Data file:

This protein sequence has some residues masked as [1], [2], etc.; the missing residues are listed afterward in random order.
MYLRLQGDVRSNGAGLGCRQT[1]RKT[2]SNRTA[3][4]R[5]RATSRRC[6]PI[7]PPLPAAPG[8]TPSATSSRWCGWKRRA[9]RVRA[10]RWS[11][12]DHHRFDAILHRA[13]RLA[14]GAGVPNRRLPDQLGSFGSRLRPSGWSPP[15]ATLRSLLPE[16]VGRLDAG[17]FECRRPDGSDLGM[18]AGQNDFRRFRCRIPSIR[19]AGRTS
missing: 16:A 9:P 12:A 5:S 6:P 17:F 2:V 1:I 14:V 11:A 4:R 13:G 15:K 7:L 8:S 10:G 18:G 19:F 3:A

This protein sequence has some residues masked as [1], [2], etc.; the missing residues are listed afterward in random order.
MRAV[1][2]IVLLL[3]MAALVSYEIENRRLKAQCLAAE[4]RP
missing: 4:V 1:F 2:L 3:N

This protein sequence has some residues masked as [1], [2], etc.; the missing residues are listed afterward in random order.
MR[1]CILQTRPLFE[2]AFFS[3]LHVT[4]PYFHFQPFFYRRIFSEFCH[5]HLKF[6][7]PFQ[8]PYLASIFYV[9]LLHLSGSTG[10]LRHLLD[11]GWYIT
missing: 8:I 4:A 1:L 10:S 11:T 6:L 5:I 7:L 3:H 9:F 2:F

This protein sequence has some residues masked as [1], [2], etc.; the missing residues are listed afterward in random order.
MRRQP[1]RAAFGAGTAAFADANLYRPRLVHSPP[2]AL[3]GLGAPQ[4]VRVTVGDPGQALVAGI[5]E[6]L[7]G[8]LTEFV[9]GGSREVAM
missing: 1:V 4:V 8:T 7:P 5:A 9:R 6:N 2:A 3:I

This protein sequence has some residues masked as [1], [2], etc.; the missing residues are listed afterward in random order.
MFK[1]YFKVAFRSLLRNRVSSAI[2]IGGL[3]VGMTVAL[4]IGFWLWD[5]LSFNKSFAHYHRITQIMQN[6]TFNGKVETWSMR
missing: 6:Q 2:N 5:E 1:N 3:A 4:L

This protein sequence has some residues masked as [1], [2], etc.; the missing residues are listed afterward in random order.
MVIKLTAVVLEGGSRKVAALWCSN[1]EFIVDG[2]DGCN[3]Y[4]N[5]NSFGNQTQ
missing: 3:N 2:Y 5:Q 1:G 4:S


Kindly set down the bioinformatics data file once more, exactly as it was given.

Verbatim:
This protein sequence has some residues masked as [1], [2], etc.; the missing residues are listed afterward in random order.
MYLRLQGDVRSNGAGLGCRQT[1]RKT[2]SNRTA[3][4]R[5]RATSRRC[6]PI[7]PPLPAAPG[8]TPSATSSRWCGWKRRA[9]RVRA[10]RWS[11][12]DHHRFDAILHRA[13]RLA[14]GAGVPNRRLPDQLGSFGSRLRPSGWSPP[15]ATLRSLLPE[16]VGRLDAG[17]FECRRPDGSDLGM[18]AGQNDFRRFRCRIPSIR[19]AGRTS
missing: 16:A 9:P 12:A 5:S 6:P 17:F 2:V 1:I 14:V 11:A 4:R 13:G 15:K 7:L 8:S 10:G 18:G 19:F 3:A

This protein sequence has some residues masked as [1], [2], etc.; the missing residues are listed afterward in random order.
MRAV[1][2]IVLLL[3]MAALVSYEIENRRLKAQCLAAE[4]RP
missing: 4:V 1:F 2:L 3:N

This protein sequence has some residues masked as [1], [2], etc.; the missing residues are listed afterward in random order.
MR[1]CILQTRPLFE[2]AFFS[3]LHVT[4]PYFHFQPFFYRRIFSEFCH[5]HLKF[6][7]PFQ[8]PYLASIFYV[9]LLHLSGSTG[10]LRHLLD[11]GWYIT
missing: 8:I 4:A 1:L 10:S 11:T 6:L 5:I 7:L 3:H 9:F 2:F

This protein sequence has some residues masked as [1], [2], etc.; the missing residues are listed afterward in random order.
MRRQP[1]RAAFGAGTAAFADANLYRPRLVHSPP[2]AL[3]GLGAPQ[4]VRVTVGDPGQALVAGI[5]E[6]L[7]G[8]LTEFV[9]GGSREVAM
missing: 1:V 4:V 8:T 7:P 5:A 9:R 6:N 2:A 3:I

This protein sequence has some residues masked as [1], [2], etc.; the missing residues are listed afterward in random order.
MFK[1]YFKVAFRSLLRNRVSSAI[2]IGGL[3]VGMTVAL[4]IGFWLWD[5]LSFNKSFAHYHRITQIMQN[6]TFNGKVETWSMR
missing: 6:Q 2:N 5:E 1:N 3:A 4:L

This protein sequence has some residues masked as [1], [2], etc.; the missing residues are listed afterward in random order.
MVIKLTAVVLEGGSRKVAALWCSN[1]EFIVDG[2]DGCN[3]Y[4]N[5]NSFGNQTQ
missing: 3:N 2:Y 5:Q 1:G 4:S